Seven Things To Do Before and After The Interview
Congratulations! Your resume was picked from a sea of job seekers, or you networked your way into the interview.
The meeting went really well. Your qualifications impressed the hiring manager, the discussion lasted over an hour, and you felt a genuine rapport with the interviewer(s). You were grinning with optimism as you mentally drafted your thank-you letter when you left the building. Great job! You just experienced a series of mini successes.
Yet it has been several weeks, and you have not heard back from the company. If you have ever been in this situation, you may have felt some level of disappointment or frustration. You may have acted like a Monday night quarterback replaying the interview over in your head and wondering what you could have done differently.
There are numerous reasons why you did not hear back from the company. Some of which are in your control others that are not. However, before doing an autopsy on your last interview, I want you to acknowledge your progress. Savvy salespeople view every no as one rejection closer to yes. Why not do the same?
Surely there are things to be learned from the experience. So what exactly is in your control?
1. Timing: Arriving too early is equal to being late. You run the risk of stressing out employees and creating a stir by arriving more than 10 minutes early for an interview. The extra time can be used to review your notes, focus on positive self-talk, or relax before your meeting. If your interview is at lunchtime, have a light bite to eat. A growling stomach can distract from an otherwise excellent conversation.
Allow yourself extra time if you tend to run late or are unfamiliar with the area. A test run to the location will familiarize you with the route and time needed to arrive at the destination. In addition to providing directions, an online map will alert you to the average traveling time.
2. Preparation: The company’s website will give you valuable information about the services or products the organization provides. It will also give you the names of the people who comprise the leadership team and members of the board. If there is a press or media section on the website read through the press releases and articles to glean past and current information.
3. Up your game: Take your research to the next level by learning more about the company. Visit LinkedIn and do a Google search to gather information about the leadership team, board members, and the organization. In particular, take note of the backgrounds of executives and the people you might have in common. Identify the businesses largest competitors by being aware of other companies that come up in search engines.
4. Expect the unexpected: The hiring manager may ask tough questions like why is a manhole cover round or how many dogs are in the United States. The purpose of these inquiries is to determine how poised you are under pressure, your ability to think on your feet as well as how creative you are and your acumen for problem-solving. There are no right or wrong answers. Just remain calm and answer the questions with conviction.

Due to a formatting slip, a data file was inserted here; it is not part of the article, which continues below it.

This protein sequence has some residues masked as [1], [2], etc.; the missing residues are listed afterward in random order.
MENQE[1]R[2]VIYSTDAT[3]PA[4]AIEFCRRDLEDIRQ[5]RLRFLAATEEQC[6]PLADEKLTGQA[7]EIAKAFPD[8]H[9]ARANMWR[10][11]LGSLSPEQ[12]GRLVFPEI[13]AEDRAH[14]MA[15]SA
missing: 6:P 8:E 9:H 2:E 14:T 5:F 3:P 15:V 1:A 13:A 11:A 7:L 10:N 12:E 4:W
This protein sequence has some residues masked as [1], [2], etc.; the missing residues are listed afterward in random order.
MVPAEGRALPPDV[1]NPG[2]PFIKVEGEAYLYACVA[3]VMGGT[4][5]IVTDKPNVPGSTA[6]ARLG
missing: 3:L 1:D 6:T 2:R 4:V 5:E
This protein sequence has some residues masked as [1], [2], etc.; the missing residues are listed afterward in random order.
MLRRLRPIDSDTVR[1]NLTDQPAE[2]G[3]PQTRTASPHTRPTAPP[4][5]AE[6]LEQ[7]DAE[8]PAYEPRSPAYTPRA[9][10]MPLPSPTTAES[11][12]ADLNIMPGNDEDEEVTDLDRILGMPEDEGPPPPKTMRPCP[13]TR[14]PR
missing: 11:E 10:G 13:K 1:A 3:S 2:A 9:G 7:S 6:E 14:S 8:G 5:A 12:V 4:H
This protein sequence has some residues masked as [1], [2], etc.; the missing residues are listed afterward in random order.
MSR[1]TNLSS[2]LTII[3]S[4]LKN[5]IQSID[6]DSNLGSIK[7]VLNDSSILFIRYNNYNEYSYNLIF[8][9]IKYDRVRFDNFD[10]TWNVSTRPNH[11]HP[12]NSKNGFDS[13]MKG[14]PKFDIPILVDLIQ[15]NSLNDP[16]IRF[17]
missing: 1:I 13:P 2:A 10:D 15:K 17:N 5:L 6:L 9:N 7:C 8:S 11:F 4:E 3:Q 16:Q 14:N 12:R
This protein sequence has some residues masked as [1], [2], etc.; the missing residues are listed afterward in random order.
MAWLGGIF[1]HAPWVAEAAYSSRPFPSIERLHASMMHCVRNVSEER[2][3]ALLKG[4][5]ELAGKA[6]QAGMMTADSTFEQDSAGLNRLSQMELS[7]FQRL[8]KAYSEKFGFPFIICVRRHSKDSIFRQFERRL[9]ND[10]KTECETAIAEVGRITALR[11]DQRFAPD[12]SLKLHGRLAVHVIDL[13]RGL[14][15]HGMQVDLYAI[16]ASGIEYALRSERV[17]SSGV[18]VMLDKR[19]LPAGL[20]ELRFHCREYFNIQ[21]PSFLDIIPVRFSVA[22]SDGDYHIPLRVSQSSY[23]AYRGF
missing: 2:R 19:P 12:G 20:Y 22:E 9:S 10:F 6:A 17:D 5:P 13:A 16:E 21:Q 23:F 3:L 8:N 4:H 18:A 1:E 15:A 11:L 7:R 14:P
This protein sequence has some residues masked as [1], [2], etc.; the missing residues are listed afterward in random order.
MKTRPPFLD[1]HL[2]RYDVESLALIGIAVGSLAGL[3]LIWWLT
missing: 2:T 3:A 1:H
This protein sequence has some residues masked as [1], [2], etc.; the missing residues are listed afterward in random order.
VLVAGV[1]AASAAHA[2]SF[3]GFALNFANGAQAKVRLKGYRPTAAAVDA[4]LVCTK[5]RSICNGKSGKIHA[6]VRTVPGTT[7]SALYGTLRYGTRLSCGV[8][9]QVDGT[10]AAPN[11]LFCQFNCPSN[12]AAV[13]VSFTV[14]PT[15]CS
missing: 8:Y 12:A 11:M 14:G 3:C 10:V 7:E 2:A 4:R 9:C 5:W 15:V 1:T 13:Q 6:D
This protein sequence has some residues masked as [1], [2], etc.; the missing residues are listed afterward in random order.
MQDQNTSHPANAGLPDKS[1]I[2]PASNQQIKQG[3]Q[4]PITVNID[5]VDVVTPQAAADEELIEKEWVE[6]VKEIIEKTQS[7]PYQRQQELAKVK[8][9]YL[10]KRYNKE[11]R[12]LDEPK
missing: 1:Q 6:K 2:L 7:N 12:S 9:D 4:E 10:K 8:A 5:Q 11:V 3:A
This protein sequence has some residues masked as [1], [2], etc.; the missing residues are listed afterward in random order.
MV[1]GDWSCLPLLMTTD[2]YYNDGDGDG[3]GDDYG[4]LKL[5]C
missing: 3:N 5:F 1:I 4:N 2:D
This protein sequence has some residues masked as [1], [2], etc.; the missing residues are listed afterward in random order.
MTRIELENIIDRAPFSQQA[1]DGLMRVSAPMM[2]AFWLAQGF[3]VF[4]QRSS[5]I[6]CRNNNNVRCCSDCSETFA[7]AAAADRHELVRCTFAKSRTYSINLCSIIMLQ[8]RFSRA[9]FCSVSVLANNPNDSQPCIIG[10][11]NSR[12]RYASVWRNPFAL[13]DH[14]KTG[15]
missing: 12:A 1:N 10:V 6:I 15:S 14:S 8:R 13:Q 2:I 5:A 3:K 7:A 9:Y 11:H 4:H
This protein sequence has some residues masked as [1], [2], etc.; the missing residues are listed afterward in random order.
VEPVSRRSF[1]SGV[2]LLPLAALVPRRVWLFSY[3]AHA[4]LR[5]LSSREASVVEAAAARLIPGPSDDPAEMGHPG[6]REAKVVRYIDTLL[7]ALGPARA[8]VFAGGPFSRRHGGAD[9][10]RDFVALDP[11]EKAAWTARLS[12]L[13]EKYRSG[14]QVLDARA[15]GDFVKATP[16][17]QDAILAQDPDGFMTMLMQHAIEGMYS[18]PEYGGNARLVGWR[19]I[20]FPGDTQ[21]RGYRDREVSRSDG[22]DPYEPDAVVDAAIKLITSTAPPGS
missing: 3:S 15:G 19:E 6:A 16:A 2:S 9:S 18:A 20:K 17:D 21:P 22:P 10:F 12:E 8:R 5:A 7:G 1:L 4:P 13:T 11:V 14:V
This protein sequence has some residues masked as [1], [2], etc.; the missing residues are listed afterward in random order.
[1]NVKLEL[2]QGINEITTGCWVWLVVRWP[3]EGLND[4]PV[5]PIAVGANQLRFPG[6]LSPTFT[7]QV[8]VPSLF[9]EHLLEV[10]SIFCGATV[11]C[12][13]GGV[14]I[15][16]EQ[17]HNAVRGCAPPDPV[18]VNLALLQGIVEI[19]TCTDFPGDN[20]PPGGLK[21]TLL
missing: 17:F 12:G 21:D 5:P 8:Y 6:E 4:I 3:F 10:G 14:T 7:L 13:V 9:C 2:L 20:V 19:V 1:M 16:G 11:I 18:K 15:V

5. Thank you letters: If you had a face-to-face interview, it is critical that you send a thank you letter within 24 hours of the meeting. Multiple interviewers should receive a letter that speaks to the position from their perspective. The thank you letter is an opportunity to reaffirm what makes you the best person for the job. It also provides you a second chance to address any concerns that one or more of the interviewers may have had as well as offering any information that you did not discuss during the meeting. Enlist the help of a professional resume writer if you are unsure of how to write a thank you letter that excites the reader. https://firstimpressioncareerservice.com
6. Follow up: “You don’t receive because you don’t ask” is the sage advice found in scripture. Hiring managers want to hire people who are excited about both the job and the company. It is okay to call the hiring manager if after a week you did not hear back about the opportunity. Caution, one or two messages is alright. Beyond that may infer a sense of desperation. Accept that this is not the right opportunity and move forward.
7. Fit: Whether or not you are employed it is tempting to get caught up in the desire to accept an offer, regardless of whether or not it is the right fit for you. When interviewing consider the culture and environment of the organization. Is it a place that you can see yourself spending at least eight hours a day? Do you believe in the products or services they provide? Did you meet other members of the team as well as the person you will be reporting to and how did you get along with them?
If you are in the early or mid stages of your career, think about how the position will help you gain the experience and skills needed for your next two jobs. Regardless of what stage you are in your career is this a position that utilizes your skills and challenges you? Are there any red flags or concerns that you might be ignoring? The only thing worse than being in a job search is being in the wrong position.
In my next article, I will discuss what is not in your control and what you can do about it.